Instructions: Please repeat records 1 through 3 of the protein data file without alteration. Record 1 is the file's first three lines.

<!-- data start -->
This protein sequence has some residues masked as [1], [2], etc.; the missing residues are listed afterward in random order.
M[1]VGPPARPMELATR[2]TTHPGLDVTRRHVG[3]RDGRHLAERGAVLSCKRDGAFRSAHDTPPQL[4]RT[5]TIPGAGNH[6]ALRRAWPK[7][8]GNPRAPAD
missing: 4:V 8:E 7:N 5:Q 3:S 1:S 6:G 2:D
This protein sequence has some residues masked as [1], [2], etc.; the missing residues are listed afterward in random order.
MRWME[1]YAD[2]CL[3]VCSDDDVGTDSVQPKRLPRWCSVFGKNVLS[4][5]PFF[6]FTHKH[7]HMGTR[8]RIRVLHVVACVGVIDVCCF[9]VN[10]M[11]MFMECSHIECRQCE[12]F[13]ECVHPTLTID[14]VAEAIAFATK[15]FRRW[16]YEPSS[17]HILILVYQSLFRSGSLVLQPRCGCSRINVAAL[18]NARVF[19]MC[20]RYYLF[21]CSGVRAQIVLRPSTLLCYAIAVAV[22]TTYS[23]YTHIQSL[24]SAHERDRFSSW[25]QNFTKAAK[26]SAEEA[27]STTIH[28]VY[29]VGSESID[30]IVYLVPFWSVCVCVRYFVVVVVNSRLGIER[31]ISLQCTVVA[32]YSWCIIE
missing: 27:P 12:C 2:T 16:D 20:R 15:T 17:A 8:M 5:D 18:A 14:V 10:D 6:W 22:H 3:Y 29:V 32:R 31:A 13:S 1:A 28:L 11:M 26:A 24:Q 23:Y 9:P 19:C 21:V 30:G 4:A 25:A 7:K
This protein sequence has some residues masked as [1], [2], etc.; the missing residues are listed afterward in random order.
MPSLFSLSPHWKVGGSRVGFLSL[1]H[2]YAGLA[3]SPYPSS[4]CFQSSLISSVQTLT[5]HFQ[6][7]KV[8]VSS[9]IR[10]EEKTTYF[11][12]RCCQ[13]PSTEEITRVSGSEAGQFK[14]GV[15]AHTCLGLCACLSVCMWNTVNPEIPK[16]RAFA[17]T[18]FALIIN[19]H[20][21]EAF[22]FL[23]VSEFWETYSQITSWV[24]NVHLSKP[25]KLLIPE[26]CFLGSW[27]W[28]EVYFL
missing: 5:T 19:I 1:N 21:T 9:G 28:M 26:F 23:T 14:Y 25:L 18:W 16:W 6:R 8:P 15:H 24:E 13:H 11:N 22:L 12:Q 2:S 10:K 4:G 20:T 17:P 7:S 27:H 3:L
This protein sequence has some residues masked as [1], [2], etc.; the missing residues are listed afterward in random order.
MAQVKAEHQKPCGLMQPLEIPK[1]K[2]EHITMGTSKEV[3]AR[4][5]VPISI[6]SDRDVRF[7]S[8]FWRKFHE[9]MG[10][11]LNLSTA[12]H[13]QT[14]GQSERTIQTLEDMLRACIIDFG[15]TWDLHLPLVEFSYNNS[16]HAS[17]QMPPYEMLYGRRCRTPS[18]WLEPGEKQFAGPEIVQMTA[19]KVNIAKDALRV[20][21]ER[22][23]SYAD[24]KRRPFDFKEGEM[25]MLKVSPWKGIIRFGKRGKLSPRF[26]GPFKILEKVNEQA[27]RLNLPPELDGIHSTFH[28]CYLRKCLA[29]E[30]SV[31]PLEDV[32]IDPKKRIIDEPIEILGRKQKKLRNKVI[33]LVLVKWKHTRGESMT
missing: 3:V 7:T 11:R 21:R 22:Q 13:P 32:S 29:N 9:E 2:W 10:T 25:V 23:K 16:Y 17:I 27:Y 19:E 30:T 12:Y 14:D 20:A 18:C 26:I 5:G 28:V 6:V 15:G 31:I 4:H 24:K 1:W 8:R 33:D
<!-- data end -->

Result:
This protein sequence has some residues masked as [1], [2], etc.; the missing residues are listed afterward in random order.
M[1]VGPPARPMELATR[2]TTHPGLDVTRRHVG[3]RDGRHLAERGAVLSCKRDGAFRSAHDTPPQL[4]RT[5]TIPGAGNH[6]ALRRAWPK[7][8]GNPRAPAD
missing: 4:V 8:E 7:N 5:Q 3:S 1:S 6:G 2:D
This protein sequence has some residues masked as [1], [2], etc.; the missing residues are listed afterward in random order.
MRWME[1]YAD[2]CL[3]VCSDDDVGTDSVQPKRLPRWCSVFGKNVLS[4][5]PFF[6]FTHKH[7]HMGTR[8]RIRVLHVVACVGVIDVCCF[9]VN[10]M[11]MFMECSHIECRQCE[12]F[13]ECVHPTLTID[14]VAEAIAFATK[15]FRRW[16]YEPSS[17]HILILVYQSLFRSGSLVLQPRCGCSRINVAAL[18]NARVF[19]MC[20]RYYLF[21]CSGVRAQIVLRPSTLLCYAIAVAV[22]TTYS[23]YTHIQSL[24]SAHERDRFSSW[25]QNFTKAAK[26]SAEEA[27]STTIH[28]VY[29]VGSESID[30]IVYLVPFWSVCVCVRYFVVVVVNSRLGIER[31]ISLQCTVVA[32]YSWCIIE
missing: 27:P 12:C 2:T 16:D 20:R 15:T 17:A 8:M 5:D 18:A 14:V 10:D 6:W 22:H 3:Y 29:V 32:R 31:A 13:S 1:A 28:L 11:M 26:A 24:Q 23:Y 9:P 19:C 21:V 30:G 4:A 25:A 7:K
This protein sequence has some residues masked as [1], [2], etc.; the missing residues are listed afterward in random order.
MPSLFSLSPHWKVGGSRVGFLSL[1]H[2]YAGLA[3]SPYPSS[4]CFQSSLISSVQTLT[5]HFQ[6][7]KV[8]VSS[9]IR[10]EEKTTYF[11][12]RCCQ[13]PSTEEITRVSGSEAGQFK[14]GV[15]AHTCLGLCACLSVCMWNTVNPEIPK[16]RAFA[17]T[18]FALIIN[19]H[20][21]EAF[22]FL[23]VSEFWETYSQITSWV[24]NVHLSKP[25]KLLIPE[26]CFLGSW[27]W[28]EVYFL
missing: 5:T 19:I 1:N 21:T 9:G 28:M 26:F 23:T 14:Y 25:L 18:W 16:W 6:R 8:P 15:H 24:E 13:H 11:N 22:L 12:Q 2:S 10:K 4:G 20:T 17:P 7:S 27:H 3:L